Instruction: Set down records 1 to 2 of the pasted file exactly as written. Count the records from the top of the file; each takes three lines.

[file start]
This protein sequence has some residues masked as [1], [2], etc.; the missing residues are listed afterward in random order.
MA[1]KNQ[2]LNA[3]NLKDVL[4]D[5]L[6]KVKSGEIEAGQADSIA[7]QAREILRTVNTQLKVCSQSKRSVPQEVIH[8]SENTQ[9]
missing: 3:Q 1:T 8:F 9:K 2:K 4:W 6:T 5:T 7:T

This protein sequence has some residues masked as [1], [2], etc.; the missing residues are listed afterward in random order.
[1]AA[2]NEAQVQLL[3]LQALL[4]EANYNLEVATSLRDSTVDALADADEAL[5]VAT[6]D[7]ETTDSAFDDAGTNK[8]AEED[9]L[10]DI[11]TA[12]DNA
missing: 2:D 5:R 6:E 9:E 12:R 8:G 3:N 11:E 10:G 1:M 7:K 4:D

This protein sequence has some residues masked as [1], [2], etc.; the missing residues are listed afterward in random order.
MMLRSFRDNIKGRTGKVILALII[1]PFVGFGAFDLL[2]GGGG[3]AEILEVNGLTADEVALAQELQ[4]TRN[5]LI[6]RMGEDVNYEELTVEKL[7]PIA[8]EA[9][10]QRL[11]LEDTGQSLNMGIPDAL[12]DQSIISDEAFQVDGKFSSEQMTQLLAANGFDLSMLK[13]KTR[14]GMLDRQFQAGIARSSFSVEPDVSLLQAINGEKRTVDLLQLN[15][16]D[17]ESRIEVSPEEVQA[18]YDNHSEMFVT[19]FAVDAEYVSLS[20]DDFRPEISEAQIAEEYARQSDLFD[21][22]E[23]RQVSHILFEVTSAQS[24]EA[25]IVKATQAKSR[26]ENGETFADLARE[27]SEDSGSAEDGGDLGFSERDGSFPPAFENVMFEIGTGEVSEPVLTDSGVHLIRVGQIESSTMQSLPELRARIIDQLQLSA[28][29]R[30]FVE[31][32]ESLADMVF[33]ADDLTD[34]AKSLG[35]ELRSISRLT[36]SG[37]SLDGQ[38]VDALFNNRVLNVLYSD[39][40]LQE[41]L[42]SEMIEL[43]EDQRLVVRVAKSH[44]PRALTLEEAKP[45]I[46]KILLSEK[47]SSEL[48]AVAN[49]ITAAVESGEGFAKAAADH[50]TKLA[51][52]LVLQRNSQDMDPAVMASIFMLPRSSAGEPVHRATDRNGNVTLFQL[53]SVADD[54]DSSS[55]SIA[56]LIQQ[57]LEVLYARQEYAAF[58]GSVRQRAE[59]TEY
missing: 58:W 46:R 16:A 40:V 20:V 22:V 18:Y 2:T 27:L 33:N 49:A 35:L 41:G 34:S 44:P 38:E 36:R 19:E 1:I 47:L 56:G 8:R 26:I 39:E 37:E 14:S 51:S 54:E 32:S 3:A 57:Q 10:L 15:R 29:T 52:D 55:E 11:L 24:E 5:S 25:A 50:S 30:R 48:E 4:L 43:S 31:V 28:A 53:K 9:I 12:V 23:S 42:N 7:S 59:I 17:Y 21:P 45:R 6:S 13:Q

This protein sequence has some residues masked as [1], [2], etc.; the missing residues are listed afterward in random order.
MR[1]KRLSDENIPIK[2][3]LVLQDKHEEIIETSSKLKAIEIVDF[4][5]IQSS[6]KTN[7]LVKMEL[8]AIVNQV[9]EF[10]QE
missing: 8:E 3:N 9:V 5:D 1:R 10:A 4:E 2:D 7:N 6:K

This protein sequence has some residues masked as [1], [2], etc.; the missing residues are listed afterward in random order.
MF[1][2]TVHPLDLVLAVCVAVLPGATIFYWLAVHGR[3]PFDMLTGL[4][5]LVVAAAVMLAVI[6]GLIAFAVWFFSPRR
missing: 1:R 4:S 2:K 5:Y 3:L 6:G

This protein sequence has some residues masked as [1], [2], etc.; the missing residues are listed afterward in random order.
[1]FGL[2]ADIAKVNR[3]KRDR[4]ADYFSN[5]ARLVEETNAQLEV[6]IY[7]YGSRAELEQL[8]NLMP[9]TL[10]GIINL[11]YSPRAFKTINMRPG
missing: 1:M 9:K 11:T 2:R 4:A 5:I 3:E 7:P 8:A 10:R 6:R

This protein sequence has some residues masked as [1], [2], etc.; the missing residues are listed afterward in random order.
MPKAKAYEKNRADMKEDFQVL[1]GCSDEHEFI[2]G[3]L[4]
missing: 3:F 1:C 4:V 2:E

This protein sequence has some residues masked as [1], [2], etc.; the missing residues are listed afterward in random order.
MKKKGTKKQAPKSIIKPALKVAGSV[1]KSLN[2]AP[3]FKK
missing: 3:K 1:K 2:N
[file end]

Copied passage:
This protein sequence has some residues masked as [1], [2], etc.; the missing residues are listed afterward in random order.
MA[1]KNQ[2]LNA[3]NLKDVL[4]D[5]L[6]KVKSGEIEAGQADSIA[7]QAREILRTVNTQLKVCSQSKRSVPQEVIH[8]SENTQ[9]
missing: 3:Q 1:T 8:F 9:K 2:K 4:W 6:T 5:T 7:T

This protein sequence has some residues masked as [1], [2], etc.; the missing residues are listed afterward in random order.
[1]AA[2]NEAQVQLL[3]LQALL[4]EANYNLEVATSLRDSTVDALADADEAL[5]VAT[6]D[7]ETTDSAFDDAGTNK[8]AEED[9]L[10]DI[11]TA[12]DNA
missing: 2:D 5:R 6:E 9:E 12:R 8:G 3:N 11:E 10:G 1:M 7:K 4:D